Three women who accuse Dustin Hoffman of inappropriate sexual behavior recounted being starstruck when they met the celebrated actor — and then stunned by Hoffman's advances toward them.
Two were underage when the alleged sexual misconduct happened. The third says she was subject to night after night of inappropriate touching during months on Broadway with him.
"It eroded my self-confidence and my dignity," Kathryn Rossetter, who co-starred with Hoffman in the Broadway production of "Death of a Salesman" and the subsequent TV movie version, told NBC News on Monday. "It was humiliating and demeaning. ... He robbed me of the joy of that experience."
A lawyer for Hoffman did not respond to requests for comment and his publicist declined comment for this article. Hoffman, now 80, said in a statement last month that he's sorry for "anything that I might have done" and said, "It is not reflective of who I am."
On Monday, Rossetter and two other accusers sat down with NBC Nightly News in an exclusive interview. Rossetter claims Hoffman assaulted her by putting his hand on her thigh every night before they would go on-stage and grope her breasts when they posed for photos. "He would get more and more aggressive and try and go higher and higher and higher until one day he actually tried to penetrate me with his finger," she said.
Rossetter described a feeling of relief in finally telling her story.
"I've been lying for 34 years," she said. "People go, 'How is it to work with Dustin?' And I tell the half-truth, which is, as an actor working with him, I owe him everything. I learned so much. And then I would stop and there would always be a knot in my stomach about what the real truth was, which is he was abusive and he was a bully."
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Rossetter described working with Hoffman as the chance of a lifetime: As an actress who hadn't yet had her breakthrough, Hoffman's casting her in 1983 for a role in "Death of a Salesman" was "the most incredible day," she said.
Another accuser, Cori Thomas, says Hoffman exposed himself to her in a hotel in New York when she was just 16 years old. It was 1980 and Thomas, who said she was friends with Hoffman's daughter, was invited by the actor to be alone in his hotel while she was waiting for her parents after spending the day with him and his daughter.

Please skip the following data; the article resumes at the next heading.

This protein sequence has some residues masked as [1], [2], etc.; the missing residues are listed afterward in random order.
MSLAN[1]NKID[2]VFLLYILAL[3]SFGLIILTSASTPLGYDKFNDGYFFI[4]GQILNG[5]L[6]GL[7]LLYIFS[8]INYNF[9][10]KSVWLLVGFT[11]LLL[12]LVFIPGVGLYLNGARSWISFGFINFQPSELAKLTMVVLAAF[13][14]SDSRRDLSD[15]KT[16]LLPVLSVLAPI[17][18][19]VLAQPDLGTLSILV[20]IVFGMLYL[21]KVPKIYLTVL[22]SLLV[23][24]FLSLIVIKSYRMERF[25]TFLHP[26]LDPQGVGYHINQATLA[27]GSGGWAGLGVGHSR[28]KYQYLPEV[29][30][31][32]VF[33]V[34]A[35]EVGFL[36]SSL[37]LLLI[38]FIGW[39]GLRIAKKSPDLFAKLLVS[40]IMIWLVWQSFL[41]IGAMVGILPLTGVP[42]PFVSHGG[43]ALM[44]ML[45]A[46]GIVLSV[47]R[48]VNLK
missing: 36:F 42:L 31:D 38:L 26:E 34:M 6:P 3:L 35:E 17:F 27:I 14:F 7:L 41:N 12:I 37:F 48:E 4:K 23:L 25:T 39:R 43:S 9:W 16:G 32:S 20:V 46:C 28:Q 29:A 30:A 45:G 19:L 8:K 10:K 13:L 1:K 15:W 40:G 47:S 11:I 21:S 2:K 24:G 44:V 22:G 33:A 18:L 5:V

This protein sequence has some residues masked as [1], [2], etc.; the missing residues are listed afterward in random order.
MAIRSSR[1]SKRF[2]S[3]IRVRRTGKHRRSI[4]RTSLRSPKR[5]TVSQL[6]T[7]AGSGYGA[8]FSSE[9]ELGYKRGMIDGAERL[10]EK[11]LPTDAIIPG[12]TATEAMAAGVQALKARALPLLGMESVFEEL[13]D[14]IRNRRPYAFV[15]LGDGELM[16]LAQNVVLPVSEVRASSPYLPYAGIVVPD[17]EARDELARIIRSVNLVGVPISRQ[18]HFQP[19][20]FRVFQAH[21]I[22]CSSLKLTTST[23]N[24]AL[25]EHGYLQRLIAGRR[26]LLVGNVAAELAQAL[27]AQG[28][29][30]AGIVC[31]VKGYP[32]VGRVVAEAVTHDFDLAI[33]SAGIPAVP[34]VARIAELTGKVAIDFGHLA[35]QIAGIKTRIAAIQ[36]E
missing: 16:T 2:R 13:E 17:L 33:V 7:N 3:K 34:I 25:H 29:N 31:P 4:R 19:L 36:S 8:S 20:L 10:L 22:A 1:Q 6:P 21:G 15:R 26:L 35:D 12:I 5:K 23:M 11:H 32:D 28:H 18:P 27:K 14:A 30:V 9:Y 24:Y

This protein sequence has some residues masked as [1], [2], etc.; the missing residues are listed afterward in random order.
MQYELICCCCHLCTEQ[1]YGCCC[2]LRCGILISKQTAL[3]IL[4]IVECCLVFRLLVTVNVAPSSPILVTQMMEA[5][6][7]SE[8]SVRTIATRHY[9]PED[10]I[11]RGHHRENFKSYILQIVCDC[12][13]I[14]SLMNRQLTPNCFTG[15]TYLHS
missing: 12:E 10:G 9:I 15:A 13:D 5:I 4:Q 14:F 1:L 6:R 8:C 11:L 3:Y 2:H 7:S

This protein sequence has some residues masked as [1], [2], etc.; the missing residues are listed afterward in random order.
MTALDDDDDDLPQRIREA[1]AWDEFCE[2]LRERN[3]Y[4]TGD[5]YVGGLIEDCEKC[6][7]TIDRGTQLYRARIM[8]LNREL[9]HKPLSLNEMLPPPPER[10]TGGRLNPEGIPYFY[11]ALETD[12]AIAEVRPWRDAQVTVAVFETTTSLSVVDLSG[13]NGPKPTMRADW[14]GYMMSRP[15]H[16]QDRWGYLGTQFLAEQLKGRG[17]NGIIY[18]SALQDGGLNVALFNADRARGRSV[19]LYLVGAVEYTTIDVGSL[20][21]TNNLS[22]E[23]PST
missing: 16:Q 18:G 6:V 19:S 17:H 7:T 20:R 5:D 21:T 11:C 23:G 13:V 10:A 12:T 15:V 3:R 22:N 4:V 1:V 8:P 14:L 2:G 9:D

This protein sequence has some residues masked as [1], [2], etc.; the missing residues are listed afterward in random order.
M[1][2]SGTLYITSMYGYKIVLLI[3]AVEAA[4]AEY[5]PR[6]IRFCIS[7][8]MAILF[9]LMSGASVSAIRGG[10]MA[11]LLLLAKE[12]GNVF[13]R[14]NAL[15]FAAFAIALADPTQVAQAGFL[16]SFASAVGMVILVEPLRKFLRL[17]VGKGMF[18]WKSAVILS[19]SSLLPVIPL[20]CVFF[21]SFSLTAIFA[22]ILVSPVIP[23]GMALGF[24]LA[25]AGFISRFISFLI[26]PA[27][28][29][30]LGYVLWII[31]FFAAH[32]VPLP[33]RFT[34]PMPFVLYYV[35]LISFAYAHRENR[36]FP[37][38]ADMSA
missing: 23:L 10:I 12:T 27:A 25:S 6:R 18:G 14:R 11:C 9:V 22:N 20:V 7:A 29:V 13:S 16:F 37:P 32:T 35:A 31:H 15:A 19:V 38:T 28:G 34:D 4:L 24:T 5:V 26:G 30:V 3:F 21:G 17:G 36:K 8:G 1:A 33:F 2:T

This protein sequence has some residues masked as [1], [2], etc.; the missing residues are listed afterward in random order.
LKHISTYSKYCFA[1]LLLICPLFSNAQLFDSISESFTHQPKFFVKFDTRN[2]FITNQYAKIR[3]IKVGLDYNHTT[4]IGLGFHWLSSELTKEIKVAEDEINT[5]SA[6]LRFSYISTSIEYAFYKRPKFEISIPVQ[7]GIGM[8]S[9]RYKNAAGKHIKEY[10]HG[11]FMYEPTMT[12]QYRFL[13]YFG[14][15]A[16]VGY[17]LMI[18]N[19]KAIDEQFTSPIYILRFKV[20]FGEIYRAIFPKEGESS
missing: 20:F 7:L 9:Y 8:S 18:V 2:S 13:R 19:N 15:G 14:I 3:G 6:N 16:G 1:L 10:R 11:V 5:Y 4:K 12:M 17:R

"When I met him, it was a really weird thing, because not only is this an idol, but it's also my friend's dad, and I think that ended up superseding the idol part, because he was just very dad-like with her and with me," Thomas said on Monday. "We had spent an entire day and it was probably one of the greatest days of my life."
But things quickly took a turn when Hoffman allegedly took a shower and dropped his towel, she said. She said he got on the bed and asked her to give him a foot massage.
"I was 16 so I did and he was being suggestive saying, 'You know I'm naked.'"
"I wanted to stop, but I couldn't. I was a polite girl," she said.
Anna Graham Hunter, who interned as a 17-year-old on the set of the 1985 TV movie "Death of a Salesman," said that Hoffman had also asked her for a foot massage. It happened on the first day on set when Hoffman invited her into his dressing room to eat lunch, she said.
"I didn't have this language then, but in my gut, I knew that my status had instantly been lowered, like I was going to be the person sitting at his feet giving him a foot rub," said Graham Hunter, now an actress. "I wasn't just the person invited to his little party for my sparkling personality."
One morning, he gave her a sexually vulgar and offensive breakfast order, she said.
"He just stared at me and everyone burst out laughing," she said.
The inappropriate behavior continued during the duration of the time both Rossetter and Graham Hunter worked with Hoffman, the women said. Both described instances when they got so fed up with it that they confronted him — although it didn't make a difference, they said.
One night "I saw him and I pushed him up against the wall and I just started screaming at him, and I said, 'How would you like it if somebody did this to you every night before you went on stage? I'm sick of it'," Rossetter said. "And for three days, he didn't bother me. And then he started again."
All the women say that they are sharing their stories with trepidation, but that they're determined to shine a light on what they say they endured.
"As hard as it is, I think I want to choose truth over shame," Thomas said.
Cynthia McFadden is the senior legal and investigative correspondent for NBC News.